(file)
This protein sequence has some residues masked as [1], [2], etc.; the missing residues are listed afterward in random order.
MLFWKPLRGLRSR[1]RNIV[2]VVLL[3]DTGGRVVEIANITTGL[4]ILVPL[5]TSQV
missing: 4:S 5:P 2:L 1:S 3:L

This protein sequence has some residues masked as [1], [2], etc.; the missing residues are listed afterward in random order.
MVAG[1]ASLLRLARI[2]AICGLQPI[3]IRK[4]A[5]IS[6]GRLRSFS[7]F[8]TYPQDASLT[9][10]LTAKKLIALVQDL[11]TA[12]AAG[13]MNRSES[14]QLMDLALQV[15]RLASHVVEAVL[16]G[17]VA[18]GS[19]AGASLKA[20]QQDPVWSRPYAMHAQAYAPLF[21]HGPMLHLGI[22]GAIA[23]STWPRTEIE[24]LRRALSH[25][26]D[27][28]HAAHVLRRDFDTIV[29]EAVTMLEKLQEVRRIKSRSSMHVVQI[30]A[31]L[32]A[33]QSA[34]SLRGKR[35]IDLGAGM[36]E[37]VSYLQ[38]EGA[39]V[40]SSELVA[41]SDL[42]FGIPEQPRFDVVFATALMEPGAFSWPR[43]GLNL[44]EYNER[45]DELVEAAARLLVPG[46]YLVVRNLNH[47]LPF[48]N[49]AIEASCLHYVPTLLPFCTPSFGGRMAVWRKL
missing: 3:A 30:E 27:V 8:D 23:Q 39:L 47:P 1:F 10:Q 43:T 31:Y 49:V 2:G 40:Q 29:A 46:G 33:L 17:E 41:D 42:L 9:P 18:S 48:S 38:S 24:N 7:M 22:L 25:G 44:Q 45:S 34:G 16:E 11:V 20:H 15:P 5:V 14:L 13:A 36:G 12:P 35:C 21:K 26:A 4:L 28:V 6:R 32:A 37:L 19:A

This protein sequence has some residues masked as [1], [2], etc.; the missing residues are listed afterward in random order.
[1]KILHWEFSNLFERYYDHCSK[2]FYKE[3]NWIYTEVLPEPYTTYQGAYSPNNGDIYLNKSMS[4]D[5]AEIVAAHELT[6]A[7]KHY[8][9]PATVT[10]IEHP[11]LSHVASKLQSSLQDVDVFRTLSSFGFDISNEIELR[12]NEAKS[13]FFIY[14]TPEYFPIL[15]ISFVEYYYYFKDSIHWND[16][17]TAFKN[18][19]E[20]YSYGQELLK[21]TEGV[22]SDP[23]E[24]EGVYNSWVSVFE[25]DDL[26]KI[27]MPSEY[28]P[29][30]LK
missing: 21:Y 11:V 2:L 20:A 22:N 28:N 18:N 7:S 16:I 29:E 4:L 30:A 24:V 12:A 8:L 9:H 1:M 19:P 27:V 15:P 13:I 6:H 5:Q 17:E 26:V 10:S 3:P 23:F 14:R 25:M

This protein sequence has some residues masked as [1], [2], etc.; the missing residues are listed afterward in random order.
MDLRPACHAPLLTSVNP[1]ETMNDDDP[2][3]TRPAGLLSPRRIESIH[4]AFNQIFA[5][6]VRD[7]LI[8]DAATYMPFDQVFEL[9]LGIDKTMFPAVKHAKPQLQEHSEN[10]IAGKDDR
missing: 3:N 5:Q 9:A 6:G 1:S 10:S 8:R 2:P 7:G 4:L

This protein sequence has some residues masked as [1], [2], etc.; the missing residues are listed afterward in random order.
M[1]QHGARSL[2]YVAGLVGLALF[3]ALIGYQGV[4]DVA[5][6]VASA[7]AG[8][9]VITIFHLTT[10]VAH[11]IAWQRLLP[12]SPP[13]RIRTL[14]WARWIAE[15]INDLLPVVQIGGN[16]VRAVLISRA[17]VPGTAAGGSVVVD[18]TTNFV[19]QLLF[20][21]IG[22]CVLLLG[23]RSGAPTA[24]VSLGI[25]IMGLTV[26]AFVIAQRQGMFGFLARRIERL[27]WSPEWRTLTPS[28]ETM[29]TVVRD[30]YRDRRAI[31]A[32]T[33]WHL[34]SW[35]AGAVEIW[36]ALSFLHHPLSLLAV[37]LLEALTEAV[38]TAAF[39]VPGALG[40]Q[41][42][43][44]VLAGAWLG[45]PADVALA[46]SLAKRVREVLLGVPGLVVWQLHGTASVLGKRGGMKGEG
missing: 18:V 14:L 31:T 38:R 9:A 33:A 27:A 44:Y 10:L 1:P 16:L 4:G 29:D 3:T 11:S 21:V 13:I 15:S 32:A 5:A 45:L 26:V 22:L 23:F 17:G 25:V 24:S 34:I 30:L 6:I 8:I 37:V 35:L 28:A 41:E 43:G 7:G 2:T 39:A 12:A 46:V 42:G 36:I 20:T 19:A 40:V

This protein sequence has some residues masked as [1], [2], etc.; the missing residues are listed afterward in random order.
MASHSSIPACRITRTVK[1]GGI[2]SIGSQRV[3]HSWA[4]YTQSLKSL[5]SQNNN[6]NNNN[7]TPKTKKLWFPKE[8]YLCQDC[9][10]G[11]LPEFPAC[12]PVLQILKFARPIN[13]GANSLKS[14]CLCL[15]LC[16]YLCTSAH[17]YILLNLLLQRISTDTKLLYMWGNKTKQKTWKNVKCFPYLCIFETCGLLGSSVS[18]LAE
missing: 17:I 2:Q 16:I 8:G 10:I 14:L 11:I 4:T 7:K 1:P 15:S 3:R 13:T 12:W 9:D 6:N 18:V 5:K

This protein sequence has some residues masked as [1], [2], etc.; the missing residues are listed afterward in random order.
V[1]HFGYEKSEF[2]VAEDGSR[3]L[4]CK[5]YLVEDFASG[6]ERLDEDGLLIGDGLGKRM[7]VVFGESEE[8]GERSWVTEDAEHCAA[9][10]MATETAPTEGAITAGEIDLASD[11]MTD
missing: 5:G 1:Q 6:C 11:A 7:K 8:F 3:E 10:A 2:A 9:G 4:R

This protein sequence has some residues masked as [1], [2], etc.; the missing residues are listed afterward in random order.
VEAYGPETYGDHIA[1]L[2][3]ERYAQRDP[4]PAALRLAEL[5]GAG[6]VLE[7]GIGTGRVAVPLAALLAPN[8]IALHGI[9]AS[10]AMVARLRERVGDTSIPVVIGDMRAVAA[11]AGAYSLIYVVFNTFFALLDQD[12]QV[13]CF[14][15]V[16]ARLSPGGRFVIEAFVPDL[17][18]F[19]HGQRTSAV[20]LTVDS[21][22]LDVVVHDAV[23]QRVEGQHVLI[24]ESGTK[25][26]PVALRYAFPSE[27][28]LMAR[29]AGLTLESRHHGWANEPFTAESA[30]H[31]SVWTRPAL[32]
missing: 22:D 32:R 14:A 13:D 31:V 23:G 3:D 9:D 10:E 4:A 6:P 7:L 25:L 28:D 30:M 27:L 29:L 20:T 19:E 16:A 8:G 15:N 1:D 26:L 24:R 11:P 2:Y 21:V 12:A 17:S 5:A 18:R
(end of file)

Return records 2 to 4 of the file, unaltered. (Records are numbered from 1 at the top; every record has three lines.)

This protein sequence has some residues masked as [1], [2], etc.; the missing residues are listed afterward in random order.
MVAG[1]ASLLRLARI[2]AICGLQPI[3]IRK[4]A[5]IS[6]GRLRSFS[7]F[8]TYPQDASLT[9][10]LTAKKLIALVQDL[11]TA[12]AAG[13]MNRSES[14]QLMDLALQV[15]RLASHVVEAVL[16]G[17]VA[18]GS[19]AGASLKA[20]QQDPVWSRPYAMHAQAYAPLF[21]HGPMLHLGI[22]GAIA[23]STWPRTEIE[24]LRRALSH[25][26]D[27][28]HAAHVLRRDFDTIV[29]EAVTMLEKLQEVRRIKSRSSMHVVQI[30]A[31]L[32]A[33]QSA[34]SLRGKR[35]IDLGAGM[36]E[37]VSYLQ[38]EGA[39]V[40]SSELVA[41]SDL[42]FGIPEQPRFDVVFATALMEPGAFSWPR[43]GLNL[44]EYNER[45]DELVEAAARLLVPG[46]YLVVRNLNH[47]LPF[48]N[49]AIEASCLHYVPTLLPFCTPSFGGRMAVWRKL
missing: 3:A 30:E 27:V 8:D 23:Q 39:L 47:P 1:F 10:Q 43:T 31:Y 49:V 2:G 40:Q 29:A 46:G 33:L 17:E 41:D 42:L 9:P 18:S 48:S 38:S 24:N 7:M 22:L 25:G 44:Q 45:S 34:G 16:E 11:V 20:H 15:P 5:V 14:L 13:A 36:G 12:P 35:C 21:K 26:A 4:L 28:V 6:R 32:A 37:L 19:A

This protein sequence has some residues masked as [1], [2], etc.; the missing residues are listed afterward in random order.
[1]KILHWEFSNLFERYYDHCSK[2]FYKE[3]NWIYTEVLPEPYTTYQGAYSPNNGDIYLNKSMS[4]D[5]AEIVAAHELT[6]A[7]KHY[8][9]PATVT[10]IEHP[11]LSHVASKLQSSLQDVDVFRTLSSFGFDISNEIELR[12]NEAKS[13]FFIY[14]TPEYFPIL[15]ISFVEYYYYFKDSIHWND[16][17]TAFKN[18][19]E[20]YSYGQELLK[21]TEGV[22]SDP[23]E[24]EGVYNSWVSVFE[25]DDL[26]KI[27]MPSEY[28]P[29][30]LK
missing: 21:Y 11:V 2:L 20:A 22:N 28:N 18:N 7:S 16:I 29:E 4:L 30:A 24:V 12:A 8:L 9:H 1:M 19:P 27:V 15:P 13:I 6:H 5:Q 17:E 26:V 10:S 3:P 23:F 14:R 25:M

This protein sequence has some residues masked as [1], [2], etc.; the missing residues are listed afterward in random order.
MDLRPACHAPLLTSVNP[1]ETMNDDDP[2][3]TRPAGLLSPRRIESIH[4]AFNQIFA[5][6]VRD[7]LI[8]DAATYMPFDQVFEL[9]LGIDKTMFPAVKHAKPQLQEHSEN[10]IAGKDDR
missing: 3:N 5:Q 9:A 6:G 1:S 10:S 8:R 2:P 7:G 4:L